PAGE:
They slept four to a tent and Jack was with two of his friends along with someone else from Queensland. They used a crevice in the rocks as their toilet facilities.

He remembers the waterfall which provided fresh clear water. There was also a small pool area in front of their tents. They had an ammunition tent down on the sandy beach and kept their canoes down there. 

Their duties included the bullring, unarmed combat, day and night walks, and regular running walks and finally using the canoes. Besides normal handling of the canoes and long journeys in them, they were required to learn to pull them apart and reassemble them in about a 15 minute timeframe.

Their demolition training had the side benefit of providing fresh fish for their meals. They would carry out night time "commando attacks" on corvettes moored out in the bay. They would wear balaclavas and blacken their faces. They would draw a cross inside a circle on the side of the corvette to prove they had been there. When they became more proficient they would board the ship and remove an item from the ship as evidence of their presence onboard. HMAS Inverell co-operated with Naval Commando personnel ("Z" Special Unit") at Broken Bay in an attack and repelling of boarders exercise. HMAS Inverell departed Broken Bay at 0600L hours on Friday 6 November 1942 and arrived in Sydney at 0855L hours.


AWM ID P01806.009

17 January 1943, Camp Area at Refuge Bay training camp for Z Special Unit


AWM ID 067336A

17 January 1943 Leading Seaman Frederick W.L. "Boof" Marsh and Ordinary
Seaman L.K. "Tiny" Hage, members of Z Special Unit training for Operation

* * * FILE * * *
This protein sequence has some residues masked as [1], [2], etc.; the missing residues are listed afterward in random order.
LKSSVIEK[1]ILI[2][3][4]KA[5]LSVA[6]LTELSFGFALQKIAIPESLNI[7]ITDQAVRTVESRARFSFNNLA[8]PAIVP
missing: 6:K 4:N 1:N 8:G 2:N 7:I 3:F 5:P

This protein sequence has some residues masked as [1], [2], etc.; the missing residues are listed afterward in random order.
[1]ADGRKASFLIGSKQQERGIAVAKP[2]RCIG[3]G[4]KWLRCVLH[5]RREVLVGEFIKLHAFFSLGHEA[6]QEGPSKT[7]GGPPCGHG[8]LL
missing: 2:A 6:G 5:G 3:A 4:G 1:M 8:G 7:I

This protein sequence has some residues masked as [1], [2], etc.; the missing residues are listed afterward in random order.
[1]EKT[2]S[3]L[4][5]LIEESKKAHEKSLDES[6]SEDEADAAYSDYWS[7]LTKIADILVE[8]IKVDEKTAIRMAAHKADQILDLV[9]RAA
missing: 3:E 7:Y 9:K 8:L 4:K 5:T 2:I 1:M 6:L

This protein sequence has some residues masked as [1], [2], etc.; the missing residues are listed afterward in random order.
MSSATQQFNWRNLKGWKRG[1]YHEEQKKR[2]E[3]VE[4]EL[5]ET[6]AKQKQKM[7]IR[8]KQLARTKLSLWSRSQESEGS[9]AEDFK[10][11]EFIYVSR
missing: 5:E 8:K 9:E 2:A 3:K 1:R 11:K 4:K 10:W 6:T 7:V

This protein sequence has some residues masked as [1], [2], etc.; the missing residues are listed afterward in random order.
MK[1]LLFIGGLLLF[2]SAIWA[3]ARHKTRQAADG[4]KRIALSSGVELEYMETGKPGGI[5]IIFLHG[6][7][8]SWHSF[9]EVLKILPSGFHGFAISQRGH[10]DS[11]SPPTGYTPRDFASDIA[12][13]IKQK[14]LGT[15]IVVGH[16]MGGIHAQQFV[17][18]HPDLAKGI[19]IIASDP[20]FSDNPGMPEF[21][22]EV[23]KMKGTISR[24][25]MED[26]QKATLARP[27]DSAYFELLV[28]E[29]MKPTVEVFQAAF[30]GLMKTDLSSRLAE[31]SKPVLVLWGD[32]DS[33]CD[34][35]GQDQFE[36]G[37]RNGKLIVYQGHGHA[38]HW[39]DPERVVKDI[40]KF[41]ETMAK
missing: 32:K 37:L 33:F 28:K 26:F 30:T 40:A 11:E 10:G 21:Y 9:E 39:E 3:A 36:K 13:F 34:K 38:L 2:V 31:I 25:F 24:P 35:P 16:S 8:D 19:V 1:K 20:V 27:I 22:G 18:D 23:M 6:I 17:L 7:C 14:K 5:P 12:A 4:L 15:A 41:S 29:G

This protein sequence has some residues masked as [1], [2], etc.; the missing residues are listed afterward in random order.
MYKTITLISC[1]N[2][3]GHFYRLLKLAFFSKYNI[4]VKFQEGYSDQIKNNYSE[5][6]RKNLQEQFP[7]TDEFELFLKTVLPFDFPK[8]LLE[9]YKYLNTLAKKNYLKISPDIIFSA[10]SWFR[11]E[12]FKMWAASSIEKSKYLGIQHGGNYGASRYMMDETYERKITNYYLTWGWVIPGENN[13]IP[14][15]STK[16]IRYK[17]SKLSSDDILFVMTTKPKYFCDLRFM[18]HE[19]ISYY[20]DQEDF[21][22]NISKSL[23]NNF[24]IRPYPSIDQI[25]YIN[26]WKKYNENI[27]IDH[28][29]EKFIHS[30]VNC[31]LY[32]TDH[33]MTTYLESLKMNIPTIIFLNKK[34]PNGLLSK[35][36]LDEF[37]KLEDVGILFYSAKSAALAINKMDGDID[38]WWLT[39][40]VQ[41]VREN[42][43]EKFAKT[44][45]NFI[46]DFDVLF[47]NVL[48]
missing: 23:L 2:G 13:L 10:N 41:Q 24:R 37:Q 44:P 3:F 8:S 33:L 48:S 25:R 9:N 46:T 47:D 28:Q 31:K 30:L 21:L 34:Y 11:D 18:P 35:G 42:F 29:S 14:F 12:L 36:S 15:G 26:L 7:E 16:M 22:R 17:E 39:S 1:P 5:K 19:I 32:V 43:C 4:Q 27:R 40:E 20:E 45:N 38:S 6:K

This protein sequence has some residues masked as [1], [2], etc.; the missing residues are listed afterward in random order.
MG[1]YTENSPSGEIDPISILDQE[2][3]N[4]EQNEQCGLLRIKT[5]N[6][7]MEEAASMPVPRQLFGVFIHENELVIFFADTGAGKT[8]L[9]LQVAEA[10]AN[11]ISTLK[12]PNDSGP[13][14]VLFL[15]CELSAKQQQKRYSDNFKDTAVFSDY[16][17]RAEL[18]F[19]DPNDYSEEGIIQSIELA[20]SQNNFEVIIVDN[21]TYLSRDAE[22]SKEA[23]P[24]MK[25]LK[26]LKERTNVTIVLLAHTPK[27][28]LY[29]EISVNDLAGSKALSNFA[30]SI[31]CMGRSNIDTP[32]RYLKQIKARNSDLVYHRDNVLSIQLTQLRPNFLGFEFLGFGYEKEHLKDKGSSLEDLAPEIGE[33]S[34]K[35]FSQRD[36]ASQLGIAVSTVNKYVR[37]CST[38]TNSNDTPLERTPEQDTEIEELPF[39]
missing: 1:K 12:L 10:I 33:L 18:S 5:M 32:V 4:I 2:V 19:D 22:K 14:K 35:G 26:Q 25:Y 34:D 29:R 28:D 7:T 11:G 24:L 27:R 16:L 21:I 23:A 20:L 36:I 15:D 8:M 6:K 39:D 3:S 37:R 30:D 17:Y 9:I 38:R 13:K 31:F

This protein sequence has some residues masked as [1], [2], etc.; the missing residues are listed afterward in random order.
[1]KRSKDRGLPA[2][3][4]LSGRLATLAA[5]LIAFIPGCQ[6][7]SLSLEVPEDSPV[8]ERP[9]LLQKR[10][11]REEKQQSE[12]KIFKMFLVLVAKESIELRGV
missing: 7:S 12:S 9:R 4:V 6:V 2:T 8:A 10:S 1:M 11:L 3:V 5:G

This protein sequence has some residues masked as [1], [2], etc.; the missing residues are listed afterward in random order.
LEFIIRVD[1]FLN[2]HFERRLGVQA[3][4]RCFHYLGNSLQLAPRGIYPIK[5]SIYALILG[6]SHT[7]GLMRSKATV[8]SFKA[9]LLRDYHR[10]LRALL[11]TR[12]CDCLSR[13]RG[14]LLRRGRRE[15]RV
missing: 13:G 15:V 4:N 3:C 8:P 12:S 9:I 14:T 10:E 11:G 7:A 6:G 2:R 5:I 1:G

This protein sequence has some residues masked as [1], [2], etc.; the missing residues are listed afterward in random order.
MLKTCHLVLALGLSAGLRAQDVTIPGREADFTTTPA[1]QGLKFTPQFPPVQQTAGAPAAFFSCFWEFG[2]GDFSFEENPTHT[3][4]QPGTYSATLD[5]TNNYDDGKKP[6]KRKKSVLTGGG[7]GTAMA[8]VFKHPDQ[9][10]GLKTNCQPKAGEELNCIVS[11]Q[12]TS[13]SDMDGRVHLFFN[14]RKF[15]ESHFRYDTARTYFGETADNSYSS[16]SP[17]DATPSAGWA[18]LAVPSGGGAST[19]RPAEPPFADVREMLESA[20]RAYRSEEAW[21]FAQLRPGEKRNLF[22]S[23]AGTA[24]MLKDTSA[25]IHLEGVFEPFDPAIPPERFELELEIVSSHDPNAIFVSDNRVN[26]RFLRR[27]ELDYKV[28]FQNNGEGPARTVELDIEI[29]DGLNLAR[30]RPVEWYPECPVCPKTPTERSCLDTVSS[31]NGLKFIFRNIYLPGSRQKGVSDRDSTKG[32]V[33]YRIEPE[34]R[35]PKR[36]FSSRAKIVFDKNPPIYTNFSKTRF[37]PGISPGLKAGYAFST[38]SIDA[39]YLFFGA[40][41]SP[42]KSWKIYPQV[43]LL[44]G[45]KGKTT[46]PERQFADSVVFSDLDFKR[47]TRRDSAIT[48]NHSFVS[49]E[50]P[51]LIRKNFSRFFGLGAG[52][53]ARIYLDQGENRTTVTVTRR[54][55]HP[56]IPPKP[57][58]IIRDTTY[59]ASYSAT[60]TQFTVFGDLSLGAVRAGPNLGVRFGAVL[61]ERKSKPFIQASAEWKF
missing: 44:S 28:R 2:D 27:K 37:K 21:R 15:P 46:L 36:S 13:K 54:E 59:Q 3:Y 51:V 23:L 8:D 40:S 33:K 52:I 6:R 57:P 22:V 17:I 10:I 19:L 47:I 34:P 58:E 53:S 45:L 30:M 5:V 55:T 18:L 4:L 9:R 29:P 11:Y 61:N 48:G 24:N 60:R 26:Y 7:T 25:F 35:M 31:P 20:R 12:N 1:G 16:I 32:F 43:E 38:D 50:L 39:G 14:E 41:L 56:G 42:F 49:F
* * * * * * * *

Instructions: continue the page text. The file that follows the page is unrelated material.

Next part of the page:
Jaywick in a two man canoe. MV Krait can be seen moored in the background.


Photo:- Peter Dunn 2 Mar 2008

Jack Mackay, volunteer Guide and ex Coast Watcher, with Gus Breymann at the
MacArthur Museum Brisbane. Jack Mackay was one of the many men who trained at Refuge Bay.


Photo:- Murray Harris

The waterfall area. The men used to hide their canoes in a cave behind the waterfall


Photo:- Murray Harris

Side view of the waterfall


Photo:- Murray Harris

Rock at Refuge Bay with a plaque commemorating the
Z Special Unit training camp on this location during WWII


Photo:- Murray Harris

Plaque on a rock at Refuge Bay


Photo:- Murray Harris

Rock at Refuge Bay with names engraved - names include Kestrel, Hawk Eye,


Photo:- Murray Harris

View of the beach from the top of the cliff



I'd like to thank Steve Matthews for his assistance with this home page.

I'd also like to thank Murray Harris of Murray Harris Photography and David Hitchcock Clipper Cruiser Holidays at Akuna Bay for their assistance with this web page.

I would also like to thank Janelle Sparks, daughter of Jack Mackay, for her assistance with this web page.

I'd also like to thank Terry Gallaway of Sky News for his assistance with this web page.



"The Heroes"
by Ronald McKie

"Manly Daily", 25 March 2000
Article by Danielle Teutsch (does anyone have a copy of this article?)

"Coaster's Retreat History"
by Jim Macken


Can anyone help me with more information?


"Australia @ War" WWII Research Products

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 Peter Dunn 2015


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This page first produced 16 April 2003

This page last updated 04 March 2020